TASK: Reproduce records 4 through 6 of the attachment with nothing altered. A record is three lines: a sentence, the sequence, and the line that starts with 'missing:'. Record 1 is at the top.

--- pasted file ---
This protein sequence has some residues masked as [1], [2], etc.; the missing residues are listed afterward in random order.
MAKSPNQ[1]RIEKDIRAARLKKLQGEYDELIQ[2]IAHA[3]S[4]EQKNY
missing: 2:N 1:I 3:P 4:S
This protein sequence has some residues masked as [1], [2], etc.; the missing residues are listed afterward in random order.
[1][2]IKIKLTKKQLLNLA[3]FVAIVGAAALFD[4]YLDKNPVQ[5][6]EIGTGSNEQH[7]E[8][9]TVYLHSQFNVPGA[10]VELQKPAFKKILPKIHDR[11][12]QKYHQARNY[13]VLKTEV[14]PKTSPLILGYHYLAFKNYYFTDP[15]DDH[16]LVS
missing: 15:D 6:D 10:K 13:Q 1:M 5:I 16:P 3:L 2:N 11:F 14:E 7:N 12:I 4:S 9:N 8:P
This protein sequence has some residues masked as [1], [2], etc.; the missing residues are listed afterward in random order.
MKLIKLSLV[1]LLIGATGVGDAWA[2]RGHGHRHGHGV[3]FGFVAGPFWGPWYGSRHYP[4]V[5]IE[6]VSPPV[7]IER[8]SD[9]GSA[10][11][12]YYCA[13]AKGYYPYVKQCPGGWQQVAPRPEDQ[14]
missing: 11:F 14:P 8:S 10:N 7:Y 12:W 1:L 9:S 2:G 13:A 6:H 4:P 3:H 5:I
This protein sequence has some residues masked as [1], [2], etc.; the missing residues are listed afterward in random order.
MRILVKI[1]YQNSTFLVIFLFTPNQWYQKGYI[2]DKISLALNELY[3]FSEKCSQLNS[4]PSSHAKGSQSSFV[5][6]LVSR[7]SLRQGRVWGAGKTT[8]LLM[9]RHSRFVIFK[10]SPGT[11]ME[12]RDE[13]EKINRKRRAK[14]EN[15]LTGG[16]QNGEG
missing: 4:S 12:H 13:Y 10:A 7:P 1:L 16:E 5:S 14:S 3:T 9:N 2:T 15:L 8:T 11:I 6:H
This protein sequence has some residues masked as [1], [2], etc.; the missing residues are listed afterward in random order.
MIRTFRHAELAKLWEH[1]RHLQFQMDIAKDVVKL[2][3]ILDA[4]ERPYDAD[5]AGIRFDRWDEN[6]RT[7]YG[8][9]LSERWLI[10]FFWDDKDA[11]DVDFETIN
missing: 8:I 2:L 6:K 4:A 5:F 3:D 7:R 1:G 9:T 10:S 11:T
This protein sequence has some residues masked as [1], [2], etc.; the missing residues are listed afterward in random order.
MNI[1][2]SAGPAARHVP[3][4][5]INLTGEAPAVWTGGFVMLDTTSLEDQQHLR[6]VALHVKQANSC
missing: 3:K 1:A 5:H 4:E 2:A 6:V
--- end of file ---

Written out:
This protein sequence has some residues masked as [1], [2], etc.; the missing residues are listed afterward in random order.
MRILVKI[1]YQNSTFLVIFLFTPNQWYQKGYI[2]DKISLALNELY[3]FSEKCSQLNS[4]PSSHAKGSQSSFV[5][6]LVSR[7]SLRQGRVWGAGKTT[8]LLM[9]RHSRFVIFK[10]SPGT[11]ME[12]RDE[13]EKINRKRRAK[14]EN[15]LTGG[16]QNGEG
missing: 4:S 12:H 13:Y 10:A 7:P 1:L 16:E 5:S 14:S 3:T 9:N 2:T 15:L 8:T 11:I 6:H
This protein sequence has some residues masked as [1], [2], etc.; the missing residues are listed afterward in random order.
MIRTFRHAELAKLWEH[1]RHLQFQMDIAKDVVKL[2][3]ILDA[4]ERPYDAD[5]AGIRFDRWDEN[6]RT[7]YG[8][9]LSERWLI[10]FFWDDKDA[11]DVDFETIN
missing: 8:I 2:L 6:K 4:A 5:F 3:D 7:R 1:G 9:T 10:S 11:T
This protein sequence has some residues masked as [1], [2], etc.; the missing residues are listed afterward in random order.
MNI[1][2]SAGPAARHVP[3][4][5]INLTGEAPAVWTGGFVMLDTTSLEDQQHLR[6]VALHVKQANSC
missing: 3:K 1:A 5:H 4:E 2:A 6:V